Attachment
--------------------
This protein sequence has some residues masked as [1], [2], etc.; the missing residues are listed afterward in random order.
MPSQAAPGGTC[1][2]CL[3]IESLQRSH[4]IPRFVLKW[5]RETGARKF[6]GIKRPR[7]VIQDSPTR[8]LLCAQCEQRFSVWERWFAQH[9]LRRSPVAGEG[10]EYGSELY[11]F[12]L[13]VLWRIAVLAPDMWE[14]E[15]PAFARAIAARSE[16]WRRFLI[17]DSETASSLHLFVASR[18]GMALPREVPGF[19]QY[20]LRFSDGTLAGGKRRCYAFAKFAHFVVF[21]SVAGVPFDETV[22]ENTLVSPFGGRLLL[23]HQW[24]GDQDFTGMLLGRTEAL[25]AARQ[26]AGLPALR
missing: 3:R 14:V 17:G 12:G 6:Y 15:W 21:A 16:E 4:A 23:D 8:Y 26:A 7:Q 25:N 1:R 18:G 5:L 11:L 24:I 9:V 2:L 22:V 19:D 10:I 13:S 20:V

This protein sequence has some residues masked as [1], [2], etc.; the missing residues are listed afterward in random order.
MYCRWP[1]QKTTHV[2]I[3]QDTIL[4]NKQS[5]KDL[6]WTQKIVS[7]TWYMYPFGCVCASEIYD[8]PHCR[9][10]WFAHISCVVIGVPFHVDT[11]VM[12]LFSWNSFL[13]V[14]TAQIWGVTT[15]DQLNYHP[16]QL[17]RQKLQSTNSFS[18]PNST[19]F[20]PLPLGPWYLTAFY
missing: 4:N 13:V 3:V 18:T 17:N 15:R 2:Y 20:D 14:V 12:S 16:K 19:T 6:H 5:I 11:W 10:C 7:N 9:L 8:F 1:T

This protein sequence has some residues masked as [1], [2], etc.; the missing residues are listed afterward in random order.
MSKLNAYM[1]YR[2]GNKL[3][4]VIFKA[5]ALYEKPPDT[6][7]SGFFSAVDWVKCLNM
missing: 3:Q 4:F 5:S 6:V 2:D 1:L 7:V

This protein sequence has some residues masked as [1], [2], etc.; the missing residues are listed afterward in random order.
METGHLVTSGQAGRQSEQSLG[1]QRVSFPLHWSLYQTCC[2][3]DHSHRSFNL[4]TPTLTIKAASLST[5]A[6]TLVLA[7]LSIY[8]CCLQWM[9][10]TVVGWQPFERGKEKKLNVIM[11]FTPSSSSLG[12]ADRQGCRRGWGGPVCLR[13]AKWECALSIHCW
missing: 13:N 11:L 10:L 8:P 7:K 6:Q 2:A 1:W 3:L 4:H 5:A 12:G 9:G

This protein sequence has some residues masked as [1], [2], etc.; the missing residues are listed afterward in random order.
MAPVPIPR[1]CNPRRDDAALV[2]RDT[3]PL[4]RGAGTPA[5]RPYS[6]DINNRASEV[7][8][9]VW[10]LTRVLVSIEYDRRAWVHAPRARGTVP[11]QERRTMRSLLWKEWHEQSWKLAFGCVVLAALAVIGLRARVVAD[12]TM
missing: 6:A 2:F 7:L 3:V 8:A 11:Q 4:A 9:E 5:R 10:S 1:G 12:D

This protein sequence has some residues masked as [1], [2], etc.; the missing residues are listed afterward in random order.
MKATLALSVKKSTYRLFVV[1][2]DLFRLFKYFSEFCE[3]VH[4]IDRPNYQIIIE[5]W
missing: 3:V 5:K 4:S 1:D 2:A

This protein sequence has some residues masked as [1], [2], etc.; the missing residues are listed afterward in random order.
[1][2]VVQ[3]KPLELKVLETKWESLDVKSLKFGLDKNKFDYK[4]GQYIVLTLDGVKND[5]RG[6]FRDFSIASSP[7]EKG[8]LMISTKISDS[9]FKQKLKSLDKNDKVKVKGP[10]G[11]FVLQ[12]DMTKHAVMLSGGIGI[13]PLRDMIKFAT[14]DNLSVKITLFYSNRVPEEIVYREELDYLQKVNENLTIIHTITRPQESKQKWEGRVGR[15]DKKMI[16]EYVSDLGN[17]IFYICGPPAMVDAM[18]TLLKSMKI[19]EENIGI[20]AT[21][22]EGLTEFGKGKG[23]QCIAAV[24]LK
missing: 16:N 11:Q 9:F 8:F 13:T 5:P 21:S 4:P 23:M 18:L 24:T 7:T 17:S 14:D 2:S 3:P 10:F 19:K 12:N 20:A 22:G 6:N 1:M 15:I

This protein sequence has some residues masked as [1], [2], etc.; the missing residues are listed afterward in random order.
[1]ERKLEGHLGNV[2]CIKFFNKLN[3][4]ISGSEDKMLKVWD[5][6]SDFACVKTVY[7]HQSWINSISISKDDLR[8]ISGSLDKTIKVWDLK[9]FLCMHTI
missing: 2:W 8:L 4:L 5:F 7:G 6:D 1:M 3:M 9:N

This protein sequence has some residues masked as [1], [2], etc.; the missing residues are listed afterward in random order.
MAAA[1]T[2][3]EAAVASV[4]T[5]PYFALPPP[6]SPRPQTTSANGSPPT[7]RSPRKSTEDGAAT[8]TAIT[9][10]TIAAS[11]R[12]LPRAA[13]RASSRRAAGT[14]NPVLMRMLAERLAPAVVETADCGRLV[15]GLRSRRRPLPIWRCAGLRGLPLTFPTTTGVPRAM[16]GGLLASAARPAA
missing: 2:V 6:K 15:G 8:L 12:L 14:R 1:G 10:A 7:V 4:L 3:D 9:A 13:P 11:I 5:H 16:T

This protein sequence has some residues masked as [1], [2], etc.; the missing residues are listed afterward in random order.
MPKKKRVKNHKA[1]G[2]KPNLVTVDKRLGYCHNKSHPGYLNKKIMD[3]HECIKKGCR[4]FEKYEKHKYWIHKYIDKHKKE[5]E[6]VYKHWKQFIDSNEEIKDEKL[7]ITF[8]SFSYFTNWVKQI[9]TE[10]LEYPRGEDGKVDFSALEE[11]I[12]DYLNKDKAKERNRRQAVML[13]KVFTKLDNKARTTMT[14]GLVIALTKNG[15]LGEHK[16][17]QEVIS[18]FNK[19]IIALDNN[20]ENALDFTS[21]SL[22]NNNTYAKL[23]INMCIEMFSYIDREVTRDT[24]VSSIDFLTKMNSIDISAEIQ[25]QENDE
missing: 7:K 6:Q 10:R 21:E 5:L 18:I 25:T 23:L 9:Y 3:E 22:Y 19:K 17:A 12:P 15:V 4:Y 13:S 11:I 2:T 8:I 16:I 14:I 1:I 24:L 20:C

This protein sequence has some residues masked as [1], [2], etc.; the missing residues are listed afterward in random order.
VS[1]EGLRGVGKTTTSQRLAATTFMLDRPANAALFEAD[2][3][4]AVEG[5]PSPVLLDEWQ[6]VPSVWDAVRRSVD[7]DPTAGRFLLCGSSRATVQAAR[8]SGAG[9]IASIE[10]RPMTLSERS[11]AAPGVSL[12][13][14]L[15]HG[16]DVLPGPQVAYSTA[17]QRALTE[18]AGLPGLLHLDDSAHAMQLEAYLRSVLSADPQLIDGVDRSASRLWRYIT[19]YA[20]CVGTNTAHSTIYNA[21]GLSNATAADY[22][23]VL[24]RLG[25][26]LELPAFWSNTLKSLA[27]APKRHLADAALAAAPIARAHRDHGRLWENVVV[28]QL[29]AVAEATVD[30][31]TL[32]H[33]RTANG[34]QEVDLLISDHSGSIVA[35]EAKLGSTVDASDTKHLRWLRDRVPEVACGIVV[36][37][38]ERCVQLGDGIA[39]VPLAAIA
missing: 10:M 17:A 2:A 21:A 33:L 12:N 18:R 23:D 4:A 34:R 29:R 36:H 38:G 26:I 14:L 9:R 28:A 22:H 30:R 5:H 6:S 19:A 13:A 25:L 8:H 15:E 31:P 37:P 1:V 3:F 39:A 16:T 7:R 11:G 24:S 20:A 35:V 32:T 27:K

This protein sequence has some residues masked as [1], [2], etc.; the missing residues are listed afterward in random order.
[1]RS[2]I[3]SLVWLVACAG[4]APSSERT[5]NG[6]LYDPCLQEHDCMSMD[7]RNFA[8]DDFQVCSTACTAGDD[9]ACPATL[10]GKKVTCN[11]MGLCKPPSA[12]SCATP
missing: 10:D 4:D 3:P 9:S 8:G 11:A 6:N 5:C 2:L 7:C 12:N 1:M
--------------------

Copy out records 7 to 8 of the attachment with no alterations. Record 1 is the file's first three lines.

This protein sequence has some residues masked as [1], [2], etc.; the missing residues are listed afterward in random order.
[1][2]VVQ[3]KPLELKVLETKWESLDVKSLKFGLDKNKFDYK[4]GQYIVLTLDGVKND[5]RG[6]FRDFSIASSP[7]EKG[8]LMISTKISDS[9]FKQKLKSLDKNDKVKVKGP[10]G[11]FVLQ[12]DMTKHAVMLSGGIGI[13]PLRDMIKFAT[14]DNLSVKITLFYSNRVPEEIVYREELDYLQKVNENLTIIHTITRPQESKQKWEGRVGR[15]DKKMI[16]EYVSDLGN[17]IFYICGPPAMVDAM[18]TLLKSMKI[19]EENIGI[20]AT[21][22]EGLTEFGKGKG[23]QCIAAV[24]LK
missing: 16:N 11:Q 9:F 8:F 13:T 5:P 21:S 4:P 23:M 18:L 24:T 7:T 17:S 14:D 2:S 3:P 10:F 19:K 12:N 20:A 22:G 6:N 1:M 15:I

This protein sequence has some residues masked as [1], [2], etc.; the missing residues are listed afterward in random order.
[1]ERKLEGHLGNV[2]CIKFFNKLN[3][4]ISGSEDKMLKVWD[5][6]SDFACVKTVY[7]HQSWINSISISKDDLR[8]ISGSLDKTIKVWDLK[9]FLCMHTI
missing: 2:W 8:L 4:L 5:F 7:G 6:D 1:M 3:M 9:N